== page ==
Co-Design Workshops on the Conceptualization of the Green Transition in the Western Balkan

What will be the fate of the policies related to the green transition in the Western Balkans? Is the Western Balkans region prepared to face the challenges and respond to the need to move towards a more sustainable future?

These are just some of the issues raised during the Co-Design Workshops on the Conceptualization of the Green Transition in the Western Balkans held on November 8 and 22 in online format.

Over 50 stakeholders from the public administration institutions, civil society organizations, academia, and the business sector participated in these co-design workshops as part of the Horizon Project “GreenFORCE – Foster Research Excellence for Green Transition in the Western Balkans”.

The study of the effects and costs of green transition in the Western Balkans is one of the key goals of the GreenFORCE project. The two co-design workshops assist the research effort seeking to inform on the readiness/potential of societal actors (business, academics, policy makers, civic society), and to provide a framework for ongoing monitoring of impacts and costs.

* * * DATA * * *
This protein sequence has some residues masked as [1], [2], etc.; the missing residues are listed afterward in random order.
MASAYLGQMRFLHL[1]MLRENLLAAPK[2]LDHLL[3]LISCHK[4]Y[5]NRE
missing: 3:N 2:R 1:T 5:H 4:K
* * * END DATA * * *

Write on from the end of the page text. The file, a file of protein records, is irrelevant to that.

The first co-design workshop provided information and expertise about the context, the difficulties, and how regional stakeholders address issues related to the luck of policies related to green transition in the Western Balkans.

Considering the similarities in challenges and vision for the future it was agreed to have a regional partnership to better face the transition. The need for cooperation among the quadruple helix of interested parties was also underlined during first day meeting.

The second co-design workshop’s goal was to stimulate dialogue on green transition research using three case studies from Serbia, North Macedonia, and Albania as a starting point.

Developing a sound, realistic assessment of the societal and economic costs and benefits in the process of transitioning to climate-neutral ecosystems, reduced pollution, and improved energy performance in the Western Balkans was considered to be highly dependent on the input of the stakeholders taking part in the workshop.

After one and a half years, where the stakeholders will meet again to discuss the research’s findings and how they may better inform and influence policy.

To read the full report on the Co-Design workshops, click here.


Leave a Comment

Your email address will not be published. Required fields are marked *